The Art of Listening

I wrote this as one of our weekly journal entries that we send to Nico and Emily.  I was looking through them and decided I’d share some.  While untimely, it’s worth showing the evolution of the trip.  This one was written on February 18th.

There’s been a lot think about in the last week, but I’ve been dwelling a lot on listening.

There was a moment in our interviews with the women that I realized that I was actually listening to them speak without knowing more than two words in their language.  It was almost like I tried to feel the words they were saying.  I was watching the tracking of their eyes.  I was noticing the movement of their bodies.  I was riding the waves of their voices, as they got louder or softer, as they sped up or slow down. 

On the way back to the ashram, I listened to some music and soaked in the landscape.  I had another realization: the millions of little things that were going on in front of me didn’t overwhelm me.  The buildings seemed to rise and fall like little hills and the people flowed around me like I was a stone in a river.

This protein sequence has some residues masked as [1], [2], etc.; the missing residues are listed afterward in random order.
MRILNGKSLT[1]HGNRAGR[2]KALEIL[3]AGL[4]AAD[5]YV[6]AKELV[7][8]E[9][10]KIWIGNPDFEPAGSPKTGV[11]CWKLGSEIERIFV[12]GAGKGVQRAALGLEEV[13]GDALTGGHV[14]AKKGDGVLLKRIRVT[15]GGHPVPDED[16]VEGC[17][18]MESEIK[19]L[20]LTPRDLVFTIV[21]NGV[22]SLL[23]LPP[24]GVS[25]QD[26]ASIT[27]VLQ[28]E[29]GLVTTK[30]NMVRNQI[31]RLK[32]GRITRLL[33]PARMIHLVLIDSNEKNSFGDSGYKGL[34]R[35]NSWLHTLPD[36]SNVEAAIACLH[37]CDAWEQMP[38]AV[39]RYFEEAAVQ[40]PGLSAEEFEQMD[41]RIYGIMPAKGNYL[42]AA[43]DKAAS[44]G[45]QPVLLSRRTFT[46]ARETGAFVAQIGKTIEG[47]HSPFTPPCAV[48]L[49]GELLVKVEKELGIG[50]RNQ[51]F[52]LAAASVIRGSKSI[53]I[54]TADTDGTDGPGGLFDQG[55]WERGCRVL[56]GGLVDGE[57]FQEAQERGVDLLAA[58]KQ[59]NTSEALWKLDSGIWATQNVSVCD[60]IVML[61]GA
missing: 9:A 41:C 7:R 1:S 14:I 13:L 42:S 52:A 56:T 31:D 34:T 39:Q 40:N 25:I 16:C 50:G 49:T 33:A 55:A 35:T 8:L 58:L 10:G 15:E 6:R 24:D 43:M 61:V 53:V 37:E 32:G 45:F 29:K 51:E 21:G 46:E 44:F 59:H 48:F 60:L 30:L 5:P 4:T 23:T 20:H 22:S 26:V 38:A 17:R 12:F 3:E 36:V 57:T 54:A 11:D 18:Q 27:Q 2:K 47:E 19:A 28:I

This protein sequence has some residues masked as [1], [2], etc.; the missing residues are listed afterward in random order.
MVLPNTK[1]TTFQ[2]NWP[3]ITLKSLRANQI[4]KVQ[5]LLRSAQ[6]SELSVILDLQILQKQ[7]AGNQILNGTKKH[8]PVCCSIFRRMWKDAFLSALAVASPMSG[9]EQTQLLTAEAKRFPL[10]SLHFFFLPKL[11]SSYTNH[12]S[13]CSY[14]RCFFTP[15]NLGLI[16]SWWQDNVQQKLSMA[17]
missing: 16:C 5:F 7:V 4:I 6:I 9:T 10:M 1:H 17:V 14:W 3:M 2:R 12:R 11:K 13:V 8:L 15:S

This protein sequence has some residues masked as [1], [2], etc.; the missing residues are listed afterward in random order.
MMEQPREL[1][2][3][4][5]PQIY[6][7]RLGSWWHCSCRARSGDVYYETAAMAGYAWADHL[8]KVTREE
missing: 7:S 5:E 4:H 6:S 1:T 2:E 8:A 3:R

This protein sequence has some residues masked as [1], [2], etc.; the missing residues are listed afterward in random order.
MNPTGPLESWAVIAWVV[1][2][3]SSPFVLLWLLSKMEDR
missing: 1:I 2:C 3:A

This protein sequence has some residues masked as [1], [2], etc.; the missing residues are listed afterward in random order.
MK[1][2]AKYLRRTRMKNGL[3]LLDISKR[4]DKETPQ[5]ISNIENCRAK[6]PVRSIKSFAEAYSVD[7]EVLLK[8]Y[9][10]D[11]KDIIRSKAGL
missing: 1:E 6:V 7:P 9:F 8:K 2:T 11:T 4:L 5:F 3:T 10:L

Molly and I talked about the experience of the drive back and talking with the women and we both realized that we were engaging in the collective mind that Ankur, Nico’s friend from Stanford, talked about when he visited us at the ashram.  Ankur walked in the footsteps of Gandhi, who began the famous salt march in 1930 in protest of the British and traveled light and without food, depending on the kindness of strangers who he met along the way.  Ankur, who actually wrote a book about this experience, shared with our group some really interesting reflections. He found that one thing that helped him in his travels was seeing villages as collective entities and being aware of that when he entered each new location’s space.  Ankur went on to say that the conception of a collective mind and space can extend to your individual interactions as well.

 With the women, I think I was just trying to enter their emotional headspace.  To some degree, I think I succeeded.  On the drive back, rather than fighting all the distractions that Wardha had to offer, I just peacefully swam through them and became part of the collective experience.

I’m not quite sure what the implications are, but I think it could change the way I listen to people.  I tend to speak up a lot, but something about the experience has made me want to listen more.  There’s some wise saying about the balance between listening and speaking, but maybe I just didn’t listen the first time I heard it.  I mean really listen.